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Norwich weighs buying marina for $675,000

Norwich - The Marina at American Wharf often is referred to as the city's gem on the waterfront, and now the City Council is considering buying the entire marina for $675,000 to protect the "valuable city asset" from possible closure and to seek either a new operator or another use for the property, Mayor Peter Nystrom said.

Nystrom announced Tuesday that top city officials have been in discussions with American Wharf Development Corp. and representatives of the estate of deceased marina founder Ronald Aliano to have the city acquire the remaining years of the 99-year lease signed by the city in 1987 and purchase all the marina buildings, equipment and land not already owned by the city.

The city owns much of the former industrial wharf land and leased it for 99 years to American Wharf, the chosen preferred developer in 1987. American Wharf added three parcels, including the land where the former Putts Up Dock miniature golf course was located adjacent to the Howard T. Brown Memorial Park. The city would acquire those parcels in the proposal.

The City Council Tuesday will introduce an ordinance bonding the proposed purchase price of $675,000 for the purchase. It will also consider a resolution that would authorize City Manager Alan Bergren to negotiate an agreement with American Wharf Development Corp. for the marina assets.

City records show that the marina is appraised at $2.8 million, but Nystrom said the assessor gave a market value for the entire asset at $3.38 million. The development agreement called for gradual tax and lease payment increases. This year, the marina paid $5,000 to lease the property and another $56,502 in taxes.

American Wharf Development Corp. is wholly owned by Aliano's estate, city officials said.

Michael Aliano, son of Ronald Aliano and president and chief executive officer of American Ambulance, declined to comment on the proposal.

In a news release issued Tuesday, Nystrom said the city was approached by Andre Messier Jr., a local accountant who is executor of Aliano's estate, to discuss the future of the marina. Nystrom said discussions have reached a point where it is "appropriate" for the city manager to begin negotiations if the council approves the move. The council discussed the issue in executive session last Monday, but took no action.

"They basically have come to us acknowledging what the marina has meant to the city and what we're trying to do to revitalize downtown," Nystrom said.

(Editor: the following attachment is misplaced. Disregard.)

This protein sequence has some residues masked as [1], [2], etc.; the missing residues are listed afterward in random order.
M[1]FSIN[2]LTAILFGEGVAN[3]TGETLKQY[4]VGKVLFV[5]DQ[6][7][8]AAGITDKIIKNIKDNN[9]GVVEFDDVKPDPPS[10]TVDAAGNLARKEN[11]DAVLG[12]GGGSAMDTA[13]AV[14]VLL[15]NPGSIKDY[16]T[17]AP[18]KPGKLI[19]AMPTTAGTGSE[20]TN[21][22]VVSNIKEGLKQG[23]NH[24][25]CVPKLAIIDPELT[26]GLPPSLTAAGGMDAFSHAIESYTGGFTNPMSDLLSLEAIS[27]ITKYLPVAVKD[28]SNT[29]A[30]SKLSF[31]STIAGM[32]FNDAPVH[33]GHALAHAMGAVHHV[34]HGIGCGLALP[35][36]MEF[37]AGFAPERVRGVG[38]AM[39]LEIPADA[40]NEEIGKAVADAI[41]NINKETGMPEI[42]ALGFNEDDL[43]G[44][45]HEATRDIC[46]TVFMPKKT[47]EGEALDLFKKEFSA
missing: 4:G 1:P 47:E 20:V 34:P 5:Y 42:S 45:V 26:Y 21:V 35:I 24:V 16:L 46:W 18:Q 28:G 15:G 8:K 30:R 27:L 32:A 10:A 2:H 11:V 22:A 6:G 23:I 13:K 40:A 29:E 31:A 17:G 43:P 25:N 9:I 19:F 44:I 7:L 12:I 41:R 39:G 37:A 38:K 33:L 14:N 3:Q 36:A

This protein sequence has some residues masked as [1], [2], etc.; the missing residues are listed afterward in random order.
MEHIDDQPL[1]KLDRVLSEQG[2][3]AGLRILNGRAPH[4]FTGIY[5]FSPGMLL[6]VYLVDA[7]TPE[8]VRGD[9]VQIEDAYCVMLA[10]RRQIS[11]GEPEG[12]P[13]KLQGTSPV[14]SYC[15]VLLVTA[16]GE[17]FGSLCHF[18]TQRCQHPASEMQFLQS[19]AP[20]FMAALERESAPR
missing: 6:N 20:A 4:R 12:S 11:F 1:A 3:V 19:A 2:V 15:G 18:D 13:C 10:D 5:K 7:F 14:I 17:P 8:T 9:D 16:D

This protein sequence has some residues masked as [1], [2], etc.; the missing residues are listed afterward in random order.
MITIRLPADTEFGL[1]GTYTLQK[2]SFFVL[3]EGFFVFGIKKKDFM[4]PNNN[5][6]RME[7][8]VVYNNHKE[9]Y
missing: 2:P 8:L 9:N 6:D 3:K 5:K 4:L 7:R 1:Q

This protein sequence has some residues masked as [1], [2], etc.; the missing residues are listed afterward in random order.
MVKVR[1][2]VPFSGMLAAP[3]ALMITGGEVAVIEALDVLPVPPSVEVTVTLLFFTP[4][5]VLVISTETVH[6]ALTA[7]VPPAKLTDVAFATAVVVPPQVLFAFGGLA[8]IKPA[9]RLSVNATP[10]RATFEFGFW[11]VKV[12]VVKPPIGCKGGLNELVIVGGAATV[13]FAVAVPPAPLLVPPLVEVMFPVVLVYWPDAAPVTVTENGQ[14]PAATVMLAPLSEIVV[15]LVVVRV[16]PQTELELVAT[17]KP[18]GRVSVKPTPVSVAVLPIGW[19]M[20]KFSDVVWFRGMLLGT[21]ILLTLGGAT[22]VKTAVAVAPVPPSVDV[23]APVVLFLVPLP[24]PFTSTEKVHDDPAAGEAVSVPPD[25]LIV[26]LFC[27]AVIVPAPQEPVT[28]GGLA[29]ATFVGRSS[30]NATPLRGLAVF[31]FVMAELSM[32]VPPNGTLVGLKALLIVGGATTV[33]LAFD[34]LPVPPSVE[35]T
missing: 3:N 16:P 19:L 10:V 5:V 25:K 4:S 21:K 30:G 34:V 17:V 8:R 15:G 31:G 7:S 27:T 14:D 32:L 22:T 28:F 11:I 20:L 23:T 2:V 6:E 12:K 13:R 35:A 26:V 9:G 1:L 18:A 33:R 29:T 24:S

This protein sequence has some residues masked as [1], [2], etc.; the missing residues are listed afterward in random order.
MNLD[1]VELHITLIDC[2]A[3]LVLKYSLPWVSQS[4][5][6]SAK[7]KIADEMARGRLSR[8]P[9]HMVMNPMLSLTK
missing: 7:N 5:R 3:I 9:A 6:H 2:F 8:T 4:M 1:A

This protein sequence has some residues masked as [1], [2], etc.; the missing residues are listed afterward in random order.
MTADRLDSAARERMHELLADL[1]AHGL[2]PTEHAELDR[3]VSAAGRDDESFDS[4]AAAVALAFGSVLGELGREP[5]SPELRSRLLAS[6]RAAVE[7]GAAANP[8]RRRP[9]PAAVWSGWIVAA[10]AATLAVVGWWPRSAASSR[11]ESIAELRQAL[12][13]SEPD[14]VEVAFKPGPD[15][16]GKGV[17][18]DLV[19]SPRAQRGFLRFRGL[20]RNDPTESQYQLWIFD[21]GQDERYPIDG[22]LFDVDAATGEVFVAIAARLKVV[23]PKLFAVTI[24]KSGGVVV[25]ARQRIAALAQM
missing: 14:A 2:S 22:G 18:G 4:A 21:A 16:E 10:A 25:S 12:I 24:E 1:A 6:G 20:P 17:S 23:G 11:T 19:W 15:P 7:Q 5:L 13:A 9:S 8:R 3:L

Residents in November approved a $3.38 million referendum bond to launch three downtown revitalization programs this spring.

Nystrom said the estate has tried to find a buyer for the marina, but to no avail. If estate representatives decided to "get out of the business" and close the marina, the marina and buildings could end up in the hands of a bank and the assets could be sold off in pieces, leaving the city with little to market.

In a written statement provided to the mayor's office, Messier said he has to settle the estate, and the representatives offered the city "a brief window" before considering "other disposition" of the property.

"Ron loved Norwich and believed in the potential of its people, architecture and landscape," Messier said. "… Ron would have wanted to give Norwich the ability to direct the future of what was his labor of love, rather than someone from outside of the community who may not understand the importance of this asset to the revival of Norwich."

Nystrom acknowledged that many questions remain unanswered and would be addressed in the negotiations if the council decides to go forward.

While not specified in the proposed ordinance or the accompanying resolution, Nystrom said he hopes the agreement would call for American Wharf Development Corp. to remain in place and operate the marina this year as the city tries to find a new operator or a buyer, or even another use for the property.

Nystrom also envisioned that American Wharf Development Corp. would use the $675,000 to pay its debt obligations, and use revenue from boat slips, rentals, the marina restaurant and other income to support the operation and cover maintenance for the coming year.

Next Tuesday, the council will schedule a public hearing for a future council meeting on the $675,000 bonding ordinance. But residents will be allowed to comment Tuesday on the proposed resolution authorizing negotiations, Nystrom said.

Several aldermen Tuesday said they supported the proposal, agreeing with Nystrom that the city must control the future of the waterfront.

"We just can't let that marina go dark," Alderwoman Deberey Hinchey said.

Council President Pro Tempore Francois "Pete" Desaulniers said he was concerned about potential industrial or other development there, recalling the old coal yard that used to sit on the wharf.

If the city's ownership continues beyond this year, Nystrom said the city could establish a marina authority - similar to the golf course authority - to oversee the property until its future is decided.

"We would be open to other ventures," Nystrom said.

Ronald Aliano for years had wanted to add a hotel and full banquet facilities - beyond the seasonal tent now on the marina - but was unable to realize that goal. A few years ago, a Philadelphia-based developer proposed a high-rise luxury hotel on the marina and adjacent property, but the deal stalled in the recession.

Asked about the city's risk in taking on ownership of a marina in a slow economy with high gas prices, Nystrom said the greater risk could be to let the marina close or be taken over by an out-of-town bank. People's United Bank, based in Bridgeport, holds the mortgage.

"What's the greater risk? What happens if they get out of the business and close it?" Nystrom said.


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